The burgers at The Ship are well worth the trip to Newnham for and I recommend that you go hungry. The atmosphere of the restaurant is always nice. I’m sure the landlord has some more talking-points up his sleeve and so in terms of the menu, I don’t think this ship has yet well and truly sailed. For now, anyway.

Dinner for two at The Ship for two courses, drinks and a tip came to £60.00.

The Ship, High Street, Newnham-on-Severn. GL14 1BY. Tel: 01594 516283.

 

The Cock Inn, Blakeney

After a few decisions on a Friday evening, we decided to head to The Cock Inn in Blakeney, a small village based along the A48 in the Forest of Dean.   The last time I’d eaten there was about nine years ago.  Since then, the pub has been taken over by chef Andrew Jeffs, who trained under the eye of a three Michelin-starred chef, Nico Ladenis.

The Cock Inn - Blakeney

The Cock Inn, Blakeney

Inside The Cock Inn there is a cosy bar area to the right of the entrance and the restaurant is on the left.  Exposed beams complement the raw brick work; a humble and rustic setting is the result.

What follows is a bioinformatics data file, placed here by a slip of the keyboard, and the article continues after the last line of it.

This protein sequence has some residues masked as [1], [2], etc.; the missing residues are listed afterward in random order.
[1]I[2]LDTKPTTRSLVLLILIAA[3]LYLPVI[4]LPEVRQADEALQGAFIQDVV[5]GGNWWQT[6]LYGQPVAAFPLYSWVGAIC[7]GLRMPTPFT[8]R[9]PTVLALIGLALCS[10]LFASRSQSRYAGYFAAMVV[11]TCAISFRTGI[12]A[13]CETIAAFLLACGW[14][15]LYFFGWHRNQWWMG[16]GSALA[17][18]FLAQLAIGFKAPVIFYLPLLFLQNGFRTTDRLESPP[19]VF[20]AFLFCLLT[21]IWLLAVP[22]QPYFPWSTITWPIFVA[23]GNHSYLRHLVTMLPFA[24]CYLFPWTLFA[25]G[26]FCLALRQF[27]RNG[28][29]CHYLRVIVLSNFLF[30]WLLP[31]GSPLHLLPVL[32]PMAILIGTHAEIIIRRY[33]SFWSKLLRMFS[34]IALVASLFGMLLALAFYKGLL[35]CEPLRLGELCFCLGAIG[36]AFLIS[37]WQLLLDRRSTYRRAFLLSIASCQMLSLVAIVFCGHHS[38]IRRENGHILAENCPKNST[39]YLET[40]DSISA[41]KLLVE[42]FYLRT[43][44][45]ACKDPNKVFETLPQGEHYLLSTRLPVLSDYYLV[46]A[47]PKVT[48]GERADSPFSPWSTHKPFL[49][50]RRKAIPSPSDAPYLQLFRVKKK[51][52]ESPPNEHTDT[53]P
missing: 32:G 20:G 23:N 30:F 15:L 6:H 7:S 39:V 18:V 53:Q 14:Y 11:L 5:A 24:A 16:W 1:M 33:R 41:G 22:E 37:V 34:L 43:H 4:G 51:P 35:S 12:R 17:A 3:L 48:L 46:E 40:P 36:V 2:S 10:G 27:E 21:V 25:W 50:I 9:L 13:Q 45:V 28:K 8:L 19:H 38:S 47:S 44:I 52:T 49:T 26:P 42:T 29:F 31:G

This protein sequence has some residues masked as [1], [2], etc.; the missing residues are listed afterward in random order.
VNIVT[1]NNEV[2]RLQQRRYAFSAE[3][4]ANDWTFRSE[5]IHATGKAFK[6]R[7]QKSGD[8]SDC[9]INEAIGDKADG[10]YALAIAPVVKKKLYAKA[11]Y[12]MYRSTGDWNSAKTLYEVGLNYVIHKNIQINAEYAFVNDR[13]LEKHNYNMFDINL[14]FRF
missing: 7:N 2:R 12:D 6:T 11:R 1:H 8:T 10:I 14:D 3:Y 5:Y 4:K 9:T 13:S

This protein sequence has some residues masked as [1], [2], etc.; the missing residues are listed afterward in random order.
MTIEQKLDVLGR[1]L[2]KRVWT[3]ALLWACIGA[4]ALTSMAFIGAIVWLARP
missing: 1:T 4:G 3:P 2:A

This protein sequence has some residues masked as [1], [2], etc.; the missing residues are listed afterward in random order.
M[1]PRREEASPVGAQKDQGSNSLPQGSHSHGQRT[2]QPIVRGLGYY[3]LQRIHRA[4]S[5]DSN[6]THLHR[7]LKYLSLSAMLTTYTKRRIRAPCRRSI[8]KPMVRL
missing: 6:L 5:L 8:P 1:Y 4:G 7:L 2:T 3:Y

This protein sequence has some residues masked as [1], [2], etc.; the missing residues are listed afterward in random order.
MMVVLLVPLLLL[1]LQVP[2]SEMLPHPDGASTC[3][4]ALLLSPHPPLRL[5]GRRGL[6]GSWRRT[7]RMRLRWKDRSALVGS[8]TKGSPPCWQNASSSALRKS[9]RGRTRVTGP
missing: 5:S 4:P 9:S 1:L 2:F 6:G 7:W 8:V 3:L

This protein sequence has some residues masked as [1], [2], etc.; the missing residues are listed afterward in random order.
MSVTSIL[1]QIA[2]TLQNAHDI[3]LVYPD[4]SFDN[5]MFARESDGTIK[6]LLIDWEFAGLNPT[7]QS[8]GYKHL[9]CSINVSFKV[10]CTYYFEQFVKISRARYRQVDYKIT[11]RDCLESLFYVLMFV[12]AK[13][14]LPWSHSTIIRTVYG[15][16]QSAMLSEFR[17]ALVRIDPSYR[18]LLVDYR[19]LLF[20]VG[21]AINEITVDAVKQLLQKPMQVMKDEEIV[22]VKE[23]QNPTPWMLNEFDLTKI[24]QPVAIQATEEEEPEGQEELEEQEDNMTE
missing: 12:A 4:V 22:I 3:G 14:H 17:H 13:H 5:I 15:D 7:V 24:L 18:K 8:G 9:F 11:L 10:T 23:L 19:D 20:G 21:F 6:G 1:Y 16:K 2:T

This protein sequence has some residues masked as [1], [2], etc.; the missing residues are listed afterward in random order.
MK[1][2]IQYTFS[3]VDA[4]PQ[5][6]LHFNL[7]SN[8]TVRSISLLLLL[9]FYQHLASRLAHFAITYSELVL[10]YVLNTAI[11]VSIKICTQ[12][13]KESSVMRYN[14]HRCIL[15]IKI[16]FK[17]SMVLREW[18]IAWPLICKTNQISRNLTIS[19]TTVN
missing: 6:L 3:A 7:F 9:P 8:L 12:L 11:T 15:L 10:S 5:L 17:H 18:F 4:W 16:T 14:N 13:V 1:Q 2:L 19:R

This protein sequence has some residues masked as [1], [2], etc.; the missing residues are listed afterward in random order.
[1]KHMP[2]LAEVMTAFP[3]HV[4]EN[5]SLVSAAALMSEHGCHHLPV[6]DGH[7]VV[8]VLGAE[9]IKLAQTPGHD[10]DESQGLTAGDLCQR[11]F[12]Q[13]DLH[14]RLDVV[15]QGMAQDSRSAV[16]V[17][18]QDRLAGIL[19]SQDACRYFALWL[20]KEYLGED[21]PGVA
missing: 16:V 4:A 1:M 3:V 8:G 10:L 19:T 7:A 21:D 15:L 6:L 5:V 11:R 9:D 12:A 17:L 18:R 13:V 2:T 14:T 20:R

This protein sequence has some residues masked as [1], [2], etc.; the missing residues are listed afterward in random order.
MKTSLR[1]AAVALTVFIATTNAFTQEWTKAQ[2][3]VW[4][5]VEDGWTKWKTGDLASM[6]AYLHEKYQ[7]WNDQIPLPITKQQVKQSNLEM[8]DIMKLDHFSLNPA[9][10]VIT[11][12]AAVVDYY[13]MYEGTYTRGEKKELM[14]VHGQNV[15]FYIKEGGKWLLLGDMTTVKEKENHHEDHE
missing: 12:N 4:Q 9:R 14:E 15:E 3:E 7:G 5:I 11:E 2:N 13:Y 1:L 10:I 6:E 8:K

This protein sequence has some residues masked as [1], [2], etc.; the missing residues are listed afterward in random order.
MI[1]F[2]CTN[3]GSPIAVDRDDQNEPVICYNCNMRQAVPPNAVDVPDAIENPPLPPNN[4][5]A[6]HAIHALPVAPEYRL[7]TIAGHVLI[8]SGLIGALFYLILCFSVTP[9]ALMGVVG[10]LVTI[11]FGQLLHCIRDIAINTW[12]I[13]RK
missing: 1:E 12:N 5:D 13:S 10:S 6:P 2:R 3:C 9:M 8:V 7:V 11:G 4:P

At the bar my other half orders a pint of lager and I decide to go for a McCrindle’s Cider, which is made in the same village.  When the barmaid tells me how strong it is, I amend my choice for half a lager.  I’m driving.

In addition to the menu, there’s a list of wholesome specials on the chalkboard which hangs above the restaurant’s fireplace.

We order local Severn and Wye smoked salmon with soda bread and tartare sauce, and pork, duck liver and brandy paté with toast and pickle to start.  For main we choose from the specials board – fillet beef Thai red curry and Surf and Turf.

Severn and Wye smoked salmon, soda bread, tartare sauce